Pelavin: “This decision is the second within a week … that has solidified strong legal protections for those who are victims of sexual harassment.
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WASHINGTON, D.C., January 26, 2008 – In response to today’s Supreme Court decision in Crawford v. Metropolitan Government of Nashville, Mark Pelavin, associate director of the Religious Action Center of Reform Judaism, issued the following statement:
The Supreme Court’s unanimous decision today in Crawford v. Metropolitan Government of Nashville reaffirms our nation’s commitment to protecting victims of workplace sexual harassment. This decision is the second within a week (following Along Fitzgerald v. Barnstable School Committee) that has solidified strong legal protections for those who are victims of sexual harassment.
The Crawford decision, which prohibits the firing of individuals who provide evidence in an internal sexual harassment investigation, but do not themselves initiate a sexual harassment complaint, acknowledges that sexual harassment remains an insidious and persistent problem in the workplace. It ensures that employees will not risk their jobs if they divulge potentially incriminating evidence concerning a colleague who is being investigated for sexually inappropriate behavior.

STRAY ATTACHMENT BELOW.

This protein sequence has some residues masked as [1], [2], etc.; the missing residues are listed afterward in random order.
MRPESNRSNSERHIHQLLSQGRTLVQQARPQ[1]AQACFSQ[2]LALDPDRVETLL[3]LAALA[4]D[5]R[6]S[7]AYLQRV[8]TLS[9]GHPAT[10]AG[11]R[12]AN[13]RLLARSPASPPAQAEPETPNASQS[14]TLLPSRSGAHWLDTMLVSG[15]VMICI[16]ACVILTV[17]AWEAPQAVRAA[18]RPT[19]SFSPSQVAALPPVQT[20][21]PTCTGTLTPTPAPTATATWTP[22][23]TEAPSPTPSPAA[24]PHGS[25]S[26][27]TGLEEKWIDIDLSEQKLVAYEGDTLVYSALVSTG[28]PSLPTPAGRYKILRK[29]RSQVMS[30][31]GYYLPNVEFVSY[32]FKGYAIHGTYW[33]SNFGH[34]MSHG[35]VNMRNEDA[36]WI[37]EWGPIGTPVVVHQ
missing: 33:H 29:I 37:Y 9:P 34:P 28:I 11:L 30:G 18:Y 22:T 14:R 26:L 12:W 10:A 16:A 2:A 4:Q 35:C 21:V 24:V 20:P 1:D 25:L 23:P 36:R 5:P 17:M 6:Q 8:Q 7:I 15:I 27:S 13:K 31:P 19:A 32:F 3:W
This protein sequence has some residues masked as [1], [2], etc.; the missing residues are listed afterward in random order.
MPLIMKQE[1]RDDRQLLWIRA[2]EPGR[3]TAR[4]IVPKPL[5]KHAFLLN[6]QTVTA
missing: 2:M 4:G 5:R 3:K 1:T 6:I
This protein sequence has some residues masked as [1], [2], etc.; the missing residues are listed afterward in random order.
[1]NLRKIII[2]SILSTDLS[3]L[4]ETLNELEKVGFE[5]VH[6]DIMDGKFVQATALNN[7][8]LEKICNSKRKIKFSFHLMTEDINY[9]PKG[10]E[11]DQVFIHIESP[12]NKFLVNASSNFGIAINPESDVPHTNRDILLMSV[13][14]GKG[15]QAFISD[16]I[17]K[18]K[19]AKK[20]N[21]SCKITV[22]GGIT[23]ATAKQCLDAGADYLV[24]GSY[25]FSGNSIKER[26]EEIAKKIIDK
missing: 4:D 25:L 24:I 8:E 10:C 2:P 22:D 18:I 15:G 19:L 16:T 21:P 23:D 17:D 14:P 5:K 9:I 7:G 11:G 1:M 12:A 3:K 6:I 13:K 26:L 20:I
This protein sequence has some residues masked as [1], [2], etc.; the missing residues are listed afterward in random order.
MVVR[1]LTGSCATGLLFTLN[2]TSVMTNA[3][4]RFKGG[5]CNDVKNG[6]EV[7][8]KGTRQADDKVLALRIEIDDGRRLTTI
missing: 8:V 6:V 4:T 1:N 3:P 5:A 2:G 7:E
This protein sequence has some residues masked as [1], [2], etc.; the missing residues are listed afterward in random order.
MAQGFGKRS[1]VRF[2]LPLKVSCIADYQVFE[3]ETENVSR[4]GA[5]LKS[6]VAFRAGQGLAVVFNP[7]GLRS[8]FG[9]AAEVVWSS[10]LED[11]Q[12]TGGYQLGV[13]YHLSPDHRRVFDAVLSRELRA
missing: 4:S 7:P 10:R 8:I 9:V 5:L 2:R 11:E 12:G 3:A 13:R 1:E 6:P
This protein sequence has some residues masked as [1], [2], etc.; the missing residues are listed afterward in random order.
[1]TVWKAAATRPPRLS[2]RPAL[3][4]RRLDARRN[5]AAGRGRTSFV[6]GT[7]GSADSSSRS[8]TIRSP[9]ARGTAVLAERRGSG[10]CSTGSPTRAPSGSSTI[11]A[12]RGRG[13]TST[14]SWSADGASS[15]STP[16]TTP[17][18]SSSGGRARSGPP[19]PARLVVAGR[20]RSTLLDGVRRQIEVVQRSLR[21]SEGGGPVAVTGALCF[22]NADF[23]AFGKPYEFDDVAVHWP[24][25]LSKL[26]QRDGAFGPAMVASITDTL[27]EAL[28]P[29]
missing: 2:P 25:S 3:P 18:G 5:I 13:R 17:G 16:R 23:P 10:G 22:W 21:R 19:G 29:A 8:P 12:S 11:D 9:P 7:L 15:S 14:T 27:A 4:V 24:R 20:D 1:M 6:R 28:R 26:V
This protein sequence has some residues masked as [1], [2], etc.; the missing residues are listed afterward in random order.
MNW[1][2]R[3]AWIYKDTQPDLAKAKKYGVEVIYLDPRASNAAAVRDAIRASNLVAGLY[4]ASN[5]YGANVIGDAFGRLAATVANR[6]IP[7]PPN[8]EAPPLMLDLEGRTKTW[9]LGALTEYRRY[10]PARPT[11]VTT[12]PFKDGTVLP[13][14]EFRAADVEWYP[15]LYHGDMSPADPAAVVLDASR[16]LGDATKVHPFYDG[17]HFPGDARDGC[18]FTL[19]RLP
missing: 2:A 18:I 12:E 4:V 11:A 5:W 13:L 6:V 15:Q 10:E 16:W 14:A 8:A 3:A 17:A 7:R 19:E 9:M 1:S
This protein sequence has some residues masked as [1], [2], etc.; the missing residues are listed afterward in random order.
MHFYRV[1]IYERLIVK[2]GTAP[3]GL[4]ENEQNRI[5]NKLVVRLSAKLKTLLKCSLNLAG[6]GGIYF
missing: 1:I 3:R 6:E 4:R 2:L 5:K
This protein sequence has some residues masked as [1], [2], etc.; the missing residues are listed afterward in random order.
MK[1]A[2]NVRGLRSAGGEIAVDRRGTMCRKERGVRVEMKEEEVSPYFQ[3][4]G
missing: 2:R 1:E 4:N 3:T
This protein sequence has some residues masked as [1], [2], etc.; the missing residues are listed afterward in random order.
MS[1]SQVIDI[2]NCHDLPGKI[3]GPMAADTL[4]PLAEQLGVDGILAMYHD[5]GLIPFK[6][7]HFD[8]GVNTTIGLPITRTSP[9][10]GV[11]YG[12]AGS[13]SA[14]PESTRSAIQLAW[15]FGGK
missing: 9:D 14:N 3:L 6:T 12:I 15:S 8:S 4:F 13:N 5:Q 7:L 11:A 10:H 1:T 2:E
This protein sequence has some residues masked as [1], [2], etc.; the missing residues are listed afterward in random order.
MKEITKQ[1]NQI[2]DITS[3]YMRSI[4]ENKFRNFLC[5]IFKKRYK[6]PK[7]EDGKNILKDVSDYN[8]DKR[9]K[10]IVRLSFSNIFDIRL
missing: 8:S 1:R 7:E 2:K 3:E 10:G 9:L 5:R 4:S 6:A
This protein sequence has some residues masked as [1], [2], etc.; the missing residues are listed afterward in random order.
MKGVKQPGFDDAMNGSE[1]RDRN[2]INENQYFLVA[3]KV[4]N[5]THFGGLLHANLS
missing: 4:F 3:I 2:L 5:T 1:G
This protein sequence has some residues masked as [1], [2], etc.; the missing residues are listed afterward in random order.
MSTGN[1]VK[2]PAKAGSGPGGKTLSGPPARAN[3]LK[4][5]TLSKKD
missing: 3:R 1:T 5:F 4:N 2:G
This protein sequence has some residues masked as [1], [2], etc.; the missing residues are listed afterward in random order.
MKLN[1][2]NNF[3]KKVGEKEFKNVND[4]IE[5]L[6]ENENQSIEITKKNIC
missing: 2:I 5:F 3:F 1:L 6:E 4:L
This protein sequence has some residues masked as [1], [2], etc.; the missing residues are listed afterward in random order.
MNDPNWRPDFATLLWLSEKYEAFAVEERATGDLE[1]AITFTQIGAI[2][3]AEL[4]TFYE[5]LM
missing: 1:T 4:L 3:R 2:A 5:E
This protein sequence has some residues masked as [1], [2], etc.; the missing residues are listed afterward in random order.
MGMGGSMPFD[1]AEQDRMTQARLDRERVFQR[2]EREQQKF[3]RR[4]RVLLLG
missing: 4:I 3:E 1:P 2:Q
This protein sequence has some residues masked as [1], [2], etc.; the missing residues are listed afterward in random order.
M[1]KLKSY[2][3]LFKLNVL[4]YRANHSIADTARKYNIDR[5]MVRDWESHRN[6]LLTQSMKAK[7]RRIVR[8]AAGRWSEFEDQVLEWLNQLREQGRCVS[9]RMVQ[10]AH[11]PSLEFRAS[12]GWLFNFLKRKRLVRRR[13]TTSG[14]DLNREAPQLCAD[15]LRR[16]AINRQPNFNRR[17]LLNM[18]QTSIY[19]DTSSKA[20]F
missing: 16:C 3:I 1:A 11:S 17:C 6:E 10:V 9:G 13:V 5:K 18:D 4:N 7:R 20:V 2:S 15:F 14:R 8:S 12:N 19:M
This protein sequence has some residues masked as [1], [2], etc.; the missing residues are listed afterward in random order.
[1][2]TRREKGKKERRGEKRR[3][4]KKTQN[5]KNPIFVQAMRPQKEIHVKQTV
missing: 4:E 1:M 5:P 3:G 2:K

The Union for Reform Judaism was proud to join an amicus brief in this case coordinated by the National Women’s Law Center. The brief highlighted the pervasiveness of sexual harassment and its detrimental effect on women’s abilities to participate fully in the workplace. It also argued, and the Court agreed, that the anti-retaliation provisions of Title VII of the 1964 Civil Rights Act protect from dismissal workers who participate in internal sexual-harassment cases. We are pleased that this standard has been upheld and that the Court has again made clear that sexual harassment has no place in the American workforce.
The Religious Action Center of Reform Judaism is the Washington office of the Union for Reform Judaism, whose more than 900 congregations across North America encompass 1.5 million Reform Jews, and the Central Conference of American Rabbis, whose membership includes more than 1,800 Reform rabbis.